Ferguson hopeful of trouble-free tie

Sir Alex Ferguson has slammed the Glasgow Rangers fans that rioted through the streets of Manchester at the UEFA Cup Final in 2008, describing their behaviour as “appalling.”

With Rangers supporters in town for the opening Champions League Group C game against Manchester United at Old Trafford, Ferguson has spoken out against the section of Rangers fans who took to the streets of Manchester after one of the big screens scheduled to show the game in the city centre broke down.

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During the rioting, as well as damage to property, 15 policemen were injured, 39 fans were arrested and ambulance crews attended to 52 cases of assault.

In the aftermath, 13 people were charged with violent disorder. Manchester Crown Court Judge Andrew Blake condemned what he described as "the worst night of violence and destruction suffered by Manchester city centre since the blitz" and even former Prime Minister Gordon Brown weighed in, calling the riots “completely unacceptable” and those involved “a disgrace.”

Now Ferguson has spoken out against the behaviour of Rangers fans involved, ahead of a full-scale security operation intended to prevent any re-occurrence of such unsavoury scenes.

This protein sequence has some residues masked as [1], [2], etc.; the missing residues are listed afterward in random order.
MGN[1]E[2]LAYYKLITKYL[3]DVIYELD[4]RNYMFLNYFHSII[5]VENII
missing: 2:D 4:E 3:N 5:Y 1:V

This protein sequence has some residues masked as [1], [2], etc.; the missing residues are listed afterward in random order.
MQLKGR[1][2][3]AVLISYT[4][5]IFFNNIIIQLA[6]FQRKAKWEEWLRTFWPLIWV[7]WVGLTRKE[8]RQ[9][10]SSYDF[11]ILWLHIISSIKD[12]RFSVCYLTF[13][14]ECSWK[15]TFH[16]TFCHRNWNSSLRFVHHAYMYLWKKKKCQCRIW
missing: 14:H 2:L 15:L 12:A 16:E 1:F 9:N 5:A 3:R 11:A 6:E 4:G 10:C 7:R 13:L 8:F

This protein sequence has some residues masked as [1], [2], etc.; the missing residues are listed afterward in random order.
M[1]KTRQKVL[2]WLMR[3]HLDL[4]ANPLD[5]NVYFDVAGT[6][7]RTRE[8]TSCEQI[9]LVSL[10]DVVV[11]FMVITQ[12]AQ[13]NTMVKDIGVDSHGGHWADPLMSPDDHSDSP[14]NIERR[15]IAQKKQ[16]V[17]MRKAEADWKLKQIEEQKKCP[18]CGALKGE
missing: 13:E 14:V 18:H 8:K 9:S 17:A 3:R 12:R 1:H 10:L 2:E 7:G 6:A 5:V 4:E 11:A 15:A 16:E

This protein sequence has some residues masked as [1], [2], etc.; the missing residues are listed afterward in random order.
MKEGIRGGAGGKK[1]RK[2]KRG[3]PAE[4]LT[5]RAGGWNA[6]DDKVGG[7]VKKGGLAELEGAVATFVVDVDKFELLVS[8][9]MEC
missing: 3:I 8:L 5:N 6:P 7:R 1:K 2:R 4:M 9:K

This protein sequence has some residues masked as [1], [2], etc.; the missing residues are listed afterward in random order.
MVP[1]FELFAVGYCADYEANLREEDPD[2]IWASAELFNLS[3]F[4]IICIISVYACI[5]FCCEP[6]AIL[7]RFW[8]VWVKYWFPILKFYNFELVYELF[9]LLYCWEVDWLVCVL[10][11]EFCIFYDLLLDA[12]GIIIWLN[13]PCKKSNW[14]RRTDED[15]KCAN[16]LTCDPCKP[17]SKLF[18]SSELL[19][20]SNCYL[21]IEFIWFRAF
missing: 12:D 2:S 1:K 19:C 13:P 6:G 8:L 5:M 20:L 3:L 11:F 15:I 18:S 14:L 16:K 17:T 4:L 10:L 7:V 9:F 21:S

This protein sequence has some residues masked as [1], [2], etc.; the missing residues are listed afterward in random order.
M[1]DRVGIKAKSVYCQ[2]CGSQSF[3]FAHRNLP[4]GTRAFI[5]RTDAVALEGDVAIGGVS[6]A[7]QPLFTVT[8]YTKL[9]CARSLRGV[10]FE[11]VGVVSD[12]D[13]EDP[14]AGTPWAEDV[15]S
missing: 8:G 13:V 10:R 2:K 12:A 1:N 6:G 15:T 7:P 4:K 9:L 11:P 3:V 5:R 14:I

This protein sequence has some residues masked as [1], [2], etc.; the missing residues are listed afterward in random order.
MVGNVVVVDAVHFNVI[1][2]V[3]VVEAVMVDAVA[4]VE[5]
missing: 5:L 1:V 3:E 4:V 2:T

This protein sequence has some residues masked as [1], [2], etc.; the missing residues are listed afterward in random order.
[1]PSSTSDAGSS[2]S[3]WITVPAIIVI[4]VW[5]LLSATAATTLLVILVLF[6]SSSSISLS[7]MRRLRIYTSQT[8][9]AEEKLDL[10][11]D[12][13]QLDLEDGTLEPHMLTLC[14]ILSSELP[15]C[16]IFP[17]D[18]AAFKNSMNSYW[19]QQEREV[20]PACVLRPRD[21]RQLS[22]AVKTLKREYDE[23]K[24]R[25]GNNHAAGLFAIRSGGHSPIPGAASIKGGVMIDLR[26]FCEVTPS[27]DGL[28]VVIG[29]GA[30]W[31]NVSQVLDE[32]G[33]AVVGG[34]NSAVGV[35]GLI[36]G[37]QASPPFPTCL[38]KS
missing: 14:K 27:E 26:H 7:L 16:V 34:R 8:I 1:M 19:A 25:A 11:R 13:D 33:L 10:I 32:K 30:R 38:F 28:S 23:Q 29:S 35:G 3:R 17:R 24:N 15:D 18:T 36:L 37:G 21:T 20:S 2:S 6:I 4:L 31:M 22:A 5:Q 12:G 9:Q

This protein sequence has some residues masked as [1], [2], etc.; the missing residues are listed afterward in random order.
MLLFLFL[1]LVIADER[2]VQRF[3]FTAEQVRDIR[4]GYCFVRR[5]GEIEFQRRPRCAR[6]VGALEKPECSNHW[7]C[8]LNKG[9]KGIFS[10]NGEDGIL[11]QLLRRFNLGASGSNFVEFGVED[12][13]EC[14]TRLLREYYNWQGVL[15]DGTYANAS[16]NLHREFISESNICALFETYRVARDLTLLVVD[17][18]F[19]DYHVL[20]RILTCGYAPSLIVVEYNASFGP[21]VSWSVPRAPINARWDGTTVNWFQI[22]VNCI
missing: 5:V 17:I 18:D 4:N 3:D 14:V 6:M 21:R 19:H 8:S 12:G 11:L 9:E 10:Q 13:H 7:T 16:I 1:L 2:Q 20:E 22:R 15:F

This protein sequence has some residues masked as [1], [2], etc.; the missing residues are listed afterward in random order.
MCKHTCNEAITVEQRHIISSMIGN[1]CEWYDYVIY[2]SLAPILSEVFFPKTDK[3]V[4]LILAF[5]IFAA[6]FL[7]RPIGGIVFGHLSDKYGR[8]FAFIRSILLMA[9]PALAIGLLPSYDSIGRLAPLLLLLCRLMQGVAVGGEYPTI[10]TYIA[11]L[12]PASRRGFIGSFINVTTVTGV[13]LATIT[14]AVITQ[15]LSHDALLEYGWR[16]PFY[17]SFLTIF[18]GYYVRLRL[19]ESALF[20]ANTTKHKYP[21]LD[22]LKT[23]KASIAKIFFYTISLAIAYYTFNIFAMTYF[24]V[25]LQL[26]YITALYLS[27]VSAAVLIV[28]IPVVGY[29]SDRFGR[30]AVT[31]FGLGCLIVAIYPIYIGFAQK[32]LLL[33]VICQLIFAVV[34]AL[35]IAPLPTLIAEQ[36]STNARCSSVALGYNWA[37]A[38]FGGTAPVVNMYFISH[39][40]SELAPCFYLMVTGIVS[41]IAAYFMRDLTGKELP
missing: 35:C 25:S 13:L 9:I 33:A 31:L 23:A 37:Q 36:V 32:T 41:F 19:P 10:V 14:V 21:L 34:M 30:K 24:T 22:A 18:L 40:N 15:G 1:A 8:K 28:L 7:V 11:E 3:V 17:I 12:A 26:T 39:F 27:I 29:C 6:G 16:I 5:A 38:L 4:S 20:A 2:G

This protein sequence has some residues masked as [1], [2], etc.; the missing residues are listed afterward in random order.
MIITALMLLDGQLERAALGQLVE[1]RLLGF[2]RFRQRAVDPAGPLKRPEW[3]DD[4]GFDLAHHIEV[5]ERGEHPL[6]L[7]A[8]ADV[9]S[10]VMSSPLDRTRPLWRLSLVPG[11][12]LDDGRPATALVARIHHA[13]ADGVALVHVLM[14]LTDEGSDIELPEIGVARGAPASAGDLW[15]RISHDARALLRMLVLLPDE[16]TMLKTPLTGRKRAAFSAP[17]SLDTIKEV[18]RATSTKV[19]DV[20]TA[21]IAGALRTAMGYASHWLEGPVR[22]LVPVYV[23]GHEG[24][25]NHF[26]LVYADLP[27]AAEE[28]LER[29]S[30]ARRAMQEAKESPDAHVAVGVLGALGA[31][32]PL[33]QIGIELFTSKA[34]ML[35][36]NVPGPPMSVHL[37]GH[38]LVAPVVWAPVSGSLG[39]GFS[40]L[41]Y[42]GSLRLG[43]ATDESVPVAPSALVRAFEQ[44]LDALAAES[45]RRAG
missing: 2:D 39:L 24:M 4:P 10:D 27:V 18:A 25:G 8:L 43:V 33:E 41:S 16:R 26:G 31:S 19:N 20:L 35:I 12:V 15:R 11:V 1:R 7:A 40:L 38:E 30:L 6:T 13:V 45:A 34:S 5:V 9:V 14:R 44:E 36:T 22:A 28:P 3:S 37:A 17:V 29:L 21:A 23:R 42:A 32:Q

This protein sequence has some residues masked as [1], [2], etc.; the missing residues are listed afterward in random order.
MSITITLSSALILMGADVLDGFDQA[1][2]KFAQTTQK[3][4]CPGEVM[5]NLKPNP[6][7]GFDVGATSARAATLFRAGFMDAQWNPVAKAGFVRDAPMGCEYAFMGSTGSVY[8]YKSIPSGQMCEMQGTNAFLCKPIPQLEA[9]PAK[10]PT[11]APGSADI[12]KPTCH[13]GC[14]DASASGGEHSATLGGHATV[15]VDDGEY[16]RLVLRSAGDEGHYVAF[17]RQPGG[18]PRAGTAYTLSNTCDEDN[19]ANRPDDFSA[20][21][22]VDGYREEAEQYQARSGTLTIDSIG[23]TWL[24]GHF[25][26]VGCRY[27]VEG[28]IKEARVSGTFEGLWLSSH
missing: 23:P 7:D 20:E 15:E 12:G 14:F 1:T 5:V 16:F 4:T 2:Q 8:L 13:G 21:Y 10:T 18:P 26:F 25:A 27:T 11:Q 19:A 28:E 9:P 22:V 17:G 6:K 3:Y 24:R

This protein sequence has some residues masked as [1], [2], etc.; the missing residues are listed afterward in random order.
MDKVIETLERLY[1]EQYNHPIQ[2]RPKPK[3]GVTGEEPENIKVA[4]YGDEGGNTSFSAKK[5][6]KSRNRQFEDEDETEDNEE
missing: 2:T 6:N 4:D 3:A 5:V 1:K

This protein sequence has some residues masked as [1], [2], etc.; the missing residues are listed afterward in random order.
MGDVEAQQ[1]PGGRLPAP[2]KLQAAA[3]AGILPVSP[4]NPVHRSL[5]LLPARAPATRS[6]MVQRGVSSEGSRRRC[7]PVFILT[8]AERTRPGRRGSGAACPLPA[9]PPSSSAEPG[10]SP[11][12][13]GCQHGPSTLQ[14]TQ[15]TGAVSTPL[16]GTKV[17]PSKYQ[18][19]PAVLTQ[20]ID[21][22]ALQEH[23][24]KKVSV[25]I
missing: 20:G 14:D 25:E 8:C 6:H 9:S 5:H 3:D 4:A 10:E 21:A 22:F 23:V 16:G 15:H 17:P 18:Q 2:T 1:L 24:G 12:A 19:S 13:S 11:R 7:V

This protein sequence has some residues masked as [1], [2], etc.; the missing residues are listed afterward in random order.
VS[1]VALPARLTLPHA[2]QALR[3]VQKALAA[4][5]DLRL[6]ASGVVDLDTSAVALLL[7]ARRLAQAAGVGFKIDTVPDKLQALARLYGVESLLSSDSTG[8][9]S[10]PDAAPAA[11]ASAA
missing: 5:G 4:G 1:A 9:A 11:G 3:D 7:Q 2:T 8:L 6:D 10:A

"We in Manchester have good cause to remember the UEFA Cup final, of course, because it was played in Manchester at Eastlands in a match that pained me as some of the visiting supporters of the Scottish side ran amok in the city centre," said Ferguson.

"It was a good idea to have screens showing the match live, but hardly helpful when, for whatever reason, the relay failed," added the United boss.

"It's no excuse for the appalling behaviour of a certain section of fans, but it must have been mightily frustrating for everyone.”

Ferguson now hopes the security measures put in place by Greater Manchester and Strathclyde police will lead to a game free from trouble.

Travelling Rangers supporters will be heavily monitored ahead of the fixture at Old Trafford.

Rangers fans who are eligible for a ticket will be escorted to Wigan’s DW Stadium in specially arranged buses, where they will congregate for “catering and rest facilities.”

Fans will then be shuttled from Wigan to Manchester for the match, and will only receive their tickets on that 16-mile journey to Old Trafford.

And Ferguson is optimistic that such arrangements will have the desired effect.

"All I can say is that I have every confidence that we can stage a trouble-free game,” said Ferguson.

“We have worked hard on the security aspect and feel the plan to take the visiting supporters to the Wigan ground for ticket distribution before bringing them to Old Trafford by bus should help.”

United start their Champions League campaign looking for a win, after a disappointing 3-3 draw against Everton that saw the Red Devils throw away a two-goal lead with only minutes remaining.

By Jonathan Fadugba

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